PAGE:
My son applied to the JET Program this winter and much to his surprise he was accepted. He actually had an excellent interview, lots of laughs and conversation well past the time allotted for it. But at the end he was asked a question which he was convinced was the deal-breaker: Could you describe what a transitive verb is? He hemmed and hawed and gave the “Can I get back to you later on that?” reply. Since the JET Program is about teaching English in Japan, he thought he blew it.
Today he got his placement—Kagoshima prefecture, Satumasendai. It is located at the most southwestern point of Japan (about as far away from the Fukushima power plants as possible on mainland Japan). Some have called it the Naples of Japan because of its location on a beautiful bay. From reading about the weather, it sounds more like Miami Beach. It is only a 4 hour bullet train ride to Kyoto and a 7 hour bullet train ride to Tokyo. (And close to Nagasaki, Shanghai, and South Korea). He does not know yet what school(s) he will be at, or where precisely he will be living.
He does not speak Japanese and has immersed himself in learning it in classes and using Rosetta Stone. He wrote out some hirgana on a napkin tonight at the restaurant he is working at and where we were eating dinner, demonstrating his new handwriting skills. Because he is a theater person (majored in it in school), he is actually having a wonderful (and quite dramatic) time learning to speak it too.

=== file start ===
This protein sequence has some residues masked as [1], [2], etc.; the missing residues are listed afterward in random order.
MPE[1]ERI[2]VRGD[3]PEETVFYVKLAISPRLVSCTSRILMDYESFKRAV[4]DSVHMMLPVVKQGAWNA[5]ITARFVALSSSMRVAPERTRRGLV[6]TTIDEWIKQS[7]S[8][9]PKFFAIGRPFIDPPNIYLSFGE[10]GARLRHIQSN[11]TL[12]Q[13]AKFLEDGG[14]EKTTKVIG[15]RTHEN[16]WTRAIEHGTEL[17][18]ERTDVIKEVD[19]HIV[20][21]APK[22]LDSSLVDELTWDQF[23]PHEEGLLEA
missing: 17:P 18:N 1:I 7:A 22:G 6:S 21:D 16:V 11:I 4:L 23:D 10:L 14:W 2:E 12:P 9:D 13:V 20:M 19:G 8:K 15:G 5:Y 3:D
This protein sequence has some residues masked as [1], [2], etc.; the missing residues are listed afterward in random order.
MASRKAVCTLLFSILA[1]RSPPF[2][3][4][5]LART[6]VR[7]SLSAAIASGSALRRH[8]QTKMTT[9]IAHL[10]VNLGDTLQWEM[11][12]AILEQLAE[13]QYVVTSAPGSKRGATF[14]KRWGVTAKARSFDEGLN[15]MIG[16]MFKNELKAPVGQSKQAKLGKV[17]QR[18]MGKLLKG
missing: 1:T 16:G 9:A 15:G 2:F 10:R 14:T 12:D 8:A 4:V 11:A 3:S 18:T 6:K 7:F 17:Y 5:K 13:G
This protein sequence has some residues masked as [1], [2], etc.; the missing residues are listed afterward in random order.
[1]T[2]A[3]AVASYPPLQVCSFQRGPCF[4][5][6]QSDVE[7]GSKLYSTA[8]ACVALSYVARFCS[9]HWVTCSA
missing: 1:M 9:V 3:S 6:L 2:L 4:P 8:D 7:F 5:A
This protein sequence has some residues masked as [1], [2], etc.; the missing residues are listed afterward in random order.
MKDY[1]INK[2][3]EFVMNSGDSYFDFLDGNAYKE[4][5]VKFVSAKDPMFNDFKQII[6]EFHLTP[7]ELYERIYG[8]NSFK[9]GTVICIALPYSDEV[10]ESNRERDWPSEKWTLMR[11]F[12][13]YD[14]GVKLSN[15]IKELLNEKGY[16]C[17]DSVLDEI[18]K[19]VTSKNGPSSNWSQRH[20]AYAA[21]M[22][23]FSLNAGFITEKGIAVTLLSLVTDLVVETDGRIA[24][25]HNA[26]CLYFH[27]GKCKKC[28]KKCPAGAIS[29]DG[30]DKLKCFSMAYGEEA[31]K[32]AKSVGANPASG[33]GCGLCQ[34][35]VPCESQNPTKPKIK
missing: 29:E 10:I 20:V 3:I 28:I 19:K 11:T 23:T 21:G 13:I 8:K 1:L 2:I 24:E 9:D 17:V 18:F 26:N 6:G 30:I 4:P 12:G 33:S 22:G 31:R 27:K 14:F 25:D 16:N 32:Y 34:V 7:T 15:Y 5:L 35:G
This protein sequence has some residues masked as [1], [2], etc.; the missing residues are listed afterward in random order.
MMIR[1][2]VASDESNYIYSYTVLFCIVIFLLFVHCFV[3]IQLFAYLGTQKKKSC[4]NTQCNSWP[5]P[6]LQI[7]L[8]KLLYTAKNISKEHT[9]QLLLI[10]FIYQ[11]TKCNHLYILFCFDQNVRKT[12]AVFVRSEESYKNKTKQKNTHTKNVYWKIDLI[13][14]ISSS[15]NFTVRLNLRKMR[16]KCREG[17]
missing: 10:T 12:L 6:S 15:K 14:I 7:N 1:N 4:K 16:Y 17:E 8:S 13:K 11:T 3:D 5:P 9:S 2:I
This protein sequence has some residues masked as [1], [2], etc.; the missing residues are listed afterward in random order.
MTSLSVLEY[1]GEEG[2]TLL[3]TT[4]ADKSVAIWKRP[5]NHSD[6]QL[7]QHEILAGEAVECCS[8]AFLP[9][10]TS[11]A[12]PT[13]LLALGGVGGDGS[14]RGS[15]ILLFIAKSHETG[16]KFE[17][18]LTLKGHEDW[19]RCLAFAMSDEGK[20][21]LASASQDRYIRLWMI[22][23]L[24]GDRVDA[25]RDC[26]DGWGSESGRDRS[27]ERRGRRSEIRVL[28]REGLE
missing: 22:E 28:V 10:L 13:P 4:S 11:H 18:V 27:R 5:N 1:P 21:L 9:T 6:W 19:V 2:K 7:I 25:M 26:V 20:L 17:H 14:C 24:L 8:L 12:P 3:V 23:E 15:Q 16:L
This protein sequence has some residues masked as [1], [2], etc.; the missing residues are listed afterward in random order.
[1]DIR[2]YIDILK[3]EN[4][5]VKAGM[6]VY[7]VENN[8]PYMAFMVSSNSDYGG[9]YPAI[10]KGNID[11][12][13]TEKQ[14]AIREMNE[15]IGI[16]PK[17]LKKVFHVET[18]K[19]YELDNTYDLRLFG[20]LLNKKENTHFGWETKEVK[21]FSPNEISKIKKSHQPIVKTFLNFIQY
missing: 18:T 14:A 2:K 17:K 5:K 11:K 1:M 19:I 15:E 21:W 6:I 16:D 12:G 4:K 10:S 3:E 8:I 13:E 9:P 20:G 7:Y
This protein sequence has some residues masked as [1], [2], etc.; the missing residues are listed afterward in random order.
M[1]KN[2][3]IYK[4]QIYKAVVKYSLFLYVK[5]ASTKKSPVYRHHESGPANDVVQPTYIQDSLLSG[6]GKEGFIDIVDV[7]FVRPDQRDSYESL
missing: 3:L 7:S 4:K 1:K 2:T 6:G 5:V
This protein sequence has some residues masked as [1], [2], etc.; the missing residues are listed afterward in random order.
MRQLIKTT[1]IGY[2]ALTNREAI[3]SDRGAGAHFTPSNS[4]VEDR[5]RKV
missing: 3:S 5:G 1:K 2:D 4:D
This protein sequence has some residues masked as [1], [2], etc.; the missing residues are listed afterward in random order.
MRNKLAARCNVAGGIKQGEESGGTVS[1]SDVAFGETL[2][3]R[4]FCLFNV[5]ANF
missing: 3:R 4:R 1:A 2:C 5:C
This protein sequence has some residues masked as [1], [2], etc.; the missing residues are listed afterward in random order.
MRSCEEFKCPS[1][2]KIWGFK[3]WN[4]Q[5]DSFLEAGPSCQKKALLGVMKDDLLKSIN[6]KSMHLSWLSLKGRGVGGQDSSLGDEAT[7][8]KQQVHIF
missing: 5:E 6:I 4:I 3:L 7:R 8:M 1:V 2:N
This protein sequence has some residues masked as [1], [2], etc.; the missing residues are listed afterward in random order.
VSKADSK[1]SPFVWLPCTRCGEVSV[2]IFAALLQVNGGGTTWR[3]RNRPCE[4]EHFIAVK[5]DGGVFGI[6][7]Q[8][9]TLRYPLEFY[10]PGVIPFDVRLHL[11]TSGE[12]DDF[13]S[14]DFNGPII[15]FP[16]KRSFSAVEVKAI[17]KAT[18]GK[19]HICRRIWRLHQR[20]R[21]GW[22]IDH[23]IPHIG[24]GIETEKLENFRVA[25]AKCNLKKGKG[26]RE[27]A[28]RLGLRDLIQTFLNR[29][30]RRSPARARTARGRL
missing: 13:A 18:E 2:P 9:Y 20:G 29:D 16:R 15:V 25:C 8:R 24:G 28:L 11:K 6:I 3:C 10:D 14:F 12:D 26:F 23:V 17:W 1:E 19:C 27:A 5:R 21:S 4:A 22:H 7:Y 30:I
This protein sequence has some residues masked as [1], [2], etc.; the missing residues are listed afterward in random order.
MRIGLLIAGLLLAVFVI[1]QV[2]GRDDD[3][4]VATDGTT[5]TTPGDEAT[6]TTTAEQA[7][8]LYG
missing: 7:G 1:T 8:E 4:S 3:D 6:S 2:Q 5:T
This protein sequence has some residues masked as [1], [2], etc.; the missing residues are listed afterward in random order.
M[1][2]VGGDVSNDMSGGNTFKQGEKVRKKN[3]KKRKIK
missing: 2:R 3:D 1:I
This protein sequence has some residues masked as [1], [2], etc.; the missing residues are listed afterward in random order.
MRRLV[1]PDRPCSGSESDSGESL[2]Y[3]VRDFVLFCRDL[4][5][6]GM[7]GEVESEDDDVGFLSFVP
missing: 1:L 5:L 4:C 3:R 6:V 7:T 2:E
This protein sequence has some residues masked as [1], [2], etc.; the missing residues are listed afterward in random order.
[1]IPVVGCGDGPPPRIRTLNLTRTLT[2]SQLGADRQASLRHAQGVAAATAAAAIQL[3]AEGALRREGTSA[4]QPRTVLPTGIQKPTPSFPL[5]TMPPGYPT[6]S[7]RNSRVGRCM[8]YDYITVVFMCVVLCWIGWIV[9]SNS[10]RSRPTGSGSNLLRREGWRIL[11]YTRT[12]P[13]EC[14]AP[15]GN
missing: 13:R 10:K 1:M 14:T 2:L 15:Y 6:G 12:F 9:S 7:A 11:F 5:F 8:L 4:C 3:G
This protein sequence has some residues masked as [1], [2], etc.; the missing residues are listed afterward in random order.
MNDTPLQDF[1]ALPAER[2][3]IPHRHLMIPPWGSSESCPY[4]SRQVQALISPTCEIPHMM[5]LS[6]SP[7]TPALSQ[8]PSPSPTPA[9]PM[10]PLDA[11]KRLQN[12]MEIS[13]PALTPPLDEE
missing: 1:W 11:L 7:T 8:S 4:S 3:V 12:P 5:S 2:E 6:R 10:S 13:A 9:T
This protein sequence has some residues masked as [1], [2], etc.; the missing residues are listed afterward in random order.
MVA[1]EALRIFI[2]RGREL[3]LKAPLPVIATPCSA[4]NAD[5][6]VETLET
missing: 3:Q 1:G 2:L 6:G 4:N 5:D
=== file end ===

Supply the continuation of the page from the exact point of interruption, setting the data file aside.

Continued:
He leaves in about 5 weeks, July 23 to be exact. He will be gone for at least a year. And yes, of course, we are going to visit. This is a major adventure for him. Though IB will take risks and fully enjoys the experiences which follow, he has never been one to throw himself at them without some trepidation. This is a big step for him and he is utterly excited.
And I am thrilled for him too…and a bit melancholy. Though with modern technology, like skype, the distance will be much reduced, still nothing can replace the real face to face time, the real physical interactions with ones we love. I will miss him a lot.
I remember some counsel given to me by IB when he was small (6 or 7 years old) when I was trying to decide whether to take a job at another school or not. He turned to me and said, “You know how it is with adventures, Mom. Sometimes you just have to go on ’em.” I can’t think of any better advice.
(By the way a transitive verb has two characteristics: first it is an action word [want, eat, take, make, grab] and second it takes a direct object, someone or something which receives the action.)